Tracing hide craft as human-animal relations in Stone Age Norway
Marianne Skandfer  1@  
1 : The Arctic University of Norway  (UiT)  -  Website

In hunter-gatherer anthropological research, animals are typically seen as food or alternatively serving as ‘food for thought' for humans. When it comes to direct human-animal relational situations, the spotlight is put on the act of killing. The recent ‘animal turn' in humanities and social sciences, and earlier ethnoecology and traditional knowledge accounts, however, suggest that ‘hunting' construed as ‘killing for food' provides a very limited view-angle into past hunter-gatherer realities. The growing debate in European Stone Age research as to how hunter-gatherer groups interacted and socially engaged with their environment provides an alternative, non-anthropocentric interpretation framework, suggesting that other-that-human beings should be seen as social actors with their own individuality, intentionality and consciousness. Understanding the potential of this turn to Mesolithic studies cannot be achieved without a broad understanding of ‘hunter-gatherers', as socially and technologically diverse communities is necessary, depending among other things on a variety of products provided by wild animals, and engaging in them through a variety of actions other than killing.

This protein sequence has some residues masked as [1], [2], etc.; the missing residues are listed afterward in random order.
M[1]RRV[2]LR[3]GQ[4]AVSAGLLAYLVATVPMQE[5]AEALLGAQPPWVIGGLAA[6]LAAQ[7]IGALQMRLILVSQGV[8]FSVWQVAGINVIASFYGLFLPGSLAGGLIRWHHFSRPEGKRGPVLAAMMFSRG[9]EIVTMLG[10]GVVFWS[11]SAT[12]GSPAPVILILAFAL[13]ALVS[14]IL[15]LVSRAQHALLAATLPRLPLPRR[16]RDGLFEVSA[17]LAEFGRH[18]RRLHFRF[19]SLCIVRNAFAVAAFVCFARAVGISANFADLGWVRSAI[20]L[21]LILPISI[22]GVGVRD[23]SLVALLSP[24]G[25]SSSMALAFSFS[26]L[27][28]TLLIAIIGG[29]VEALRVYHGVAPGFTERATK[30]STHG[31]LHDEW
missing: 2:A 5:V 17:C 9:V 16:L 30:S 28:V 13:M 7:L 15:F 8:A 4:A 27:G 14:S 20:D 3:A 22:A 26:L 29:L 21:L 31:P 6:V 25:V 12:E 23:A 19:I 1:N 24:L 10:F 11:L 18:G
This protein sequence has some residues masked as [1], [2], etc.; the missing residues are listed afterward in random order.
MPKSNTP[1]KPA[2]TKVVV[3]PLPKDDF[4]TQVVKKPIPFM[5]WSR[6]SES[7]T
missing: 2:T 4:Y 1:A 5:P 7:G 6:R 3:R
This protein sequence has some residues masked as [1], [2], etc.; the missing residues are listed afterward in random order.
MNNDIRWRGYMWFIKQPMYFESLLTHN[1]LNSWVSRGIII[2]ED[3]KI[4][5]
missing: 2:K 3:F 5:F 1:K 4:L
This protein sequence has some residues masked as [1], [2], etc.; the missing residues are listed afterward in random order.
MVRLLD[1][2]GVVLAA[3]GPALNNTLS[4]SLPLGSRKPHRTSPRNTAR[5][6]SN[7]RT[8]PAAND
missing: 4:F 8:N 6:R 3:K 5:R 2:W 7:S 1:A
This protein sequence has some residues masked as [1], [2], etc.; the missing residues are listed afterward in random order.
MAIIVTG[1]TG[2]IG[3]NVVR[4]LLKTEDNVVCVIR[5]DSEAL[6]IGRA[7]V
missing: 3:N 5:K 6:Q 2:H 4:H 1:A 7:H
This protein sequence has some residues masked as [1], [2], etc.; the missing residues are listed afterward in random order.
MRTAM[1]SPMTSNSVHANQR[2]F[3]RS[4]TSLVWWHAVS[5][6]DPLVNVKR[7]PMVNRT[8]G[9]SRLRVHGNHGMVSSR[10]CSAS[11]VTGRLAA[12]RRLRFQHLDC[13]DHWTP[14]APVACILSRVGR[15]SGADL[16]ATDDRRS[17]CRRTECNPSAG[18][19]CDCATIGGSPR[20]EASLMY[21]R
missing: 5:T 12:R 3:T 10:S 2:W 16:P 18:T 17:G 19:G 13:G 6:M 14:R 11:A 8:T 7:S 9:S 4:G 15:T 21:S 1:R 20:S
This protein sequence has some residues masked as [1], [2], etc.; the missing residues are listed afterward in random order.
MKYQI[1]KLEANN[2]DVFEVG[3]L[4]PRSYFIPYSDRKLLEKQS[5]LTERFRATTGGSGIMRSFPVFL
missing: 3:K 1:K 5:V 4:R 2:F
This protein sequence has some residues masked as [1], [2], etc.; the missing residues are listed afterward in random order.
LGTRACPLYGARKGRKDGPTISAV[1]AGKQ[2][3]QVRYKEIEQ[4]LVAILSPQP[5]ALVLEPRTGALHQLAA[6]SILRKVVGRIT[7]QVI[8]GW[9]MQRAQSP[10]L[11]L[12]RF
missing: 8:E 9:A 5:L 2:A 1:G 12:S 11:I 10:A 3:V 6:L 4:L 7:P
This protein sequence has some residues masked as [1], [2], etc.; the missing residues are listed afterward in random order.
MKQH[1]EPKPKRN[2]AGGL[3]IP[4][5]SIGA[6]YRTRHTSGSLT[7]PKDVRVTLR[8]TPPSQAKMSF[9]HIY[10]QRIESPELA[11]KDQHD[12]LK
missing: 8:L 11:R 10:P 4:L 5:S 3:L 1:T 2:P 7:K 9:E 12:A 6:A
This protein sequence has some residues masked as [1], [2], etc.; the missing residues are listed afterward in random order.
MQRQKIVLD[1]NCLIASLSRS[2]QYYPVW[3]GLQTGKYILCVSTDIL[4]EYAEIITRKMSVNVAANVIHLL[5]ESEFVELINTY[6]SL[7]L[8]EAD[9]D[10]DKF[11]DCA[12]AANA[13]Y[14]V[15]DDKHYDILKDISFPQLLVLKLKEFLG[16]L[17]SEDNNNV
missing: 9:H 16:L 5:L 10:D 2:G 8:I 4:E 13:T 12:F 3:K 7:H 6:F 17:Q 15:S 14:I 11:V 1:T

In contrast to meat as food, which at least for shorter or longer periods could be replaced by other types of edible resources, northern hemisphere Stone Age hunter-gatherer societies did not have much alternatives to hide for clothes, sheltering and containing purposes. On the other hand, hide products are not very durable, and items and parts would have had to be replaced regularly. The broad use-spectrum, the lack of alternative materials and the constantly returning need for renewal places the material in a special position in northern prehistoric hunter-gatherer societies. In addition to these anthropocentric-based practical characteristics, one of the special properties inherent in hide and fur, more than for any other part of an animal, is how they provide to the experiences observer direct information about the animal from which the hide or fur has been obtained, sometimes down to an individual level. This paper uses archaeological data from Stone Age Norway to explore the potential of bringing hide and fur practices as expression of human-animal relations into broader narratives of Stone Age hunter-gatherer societies.

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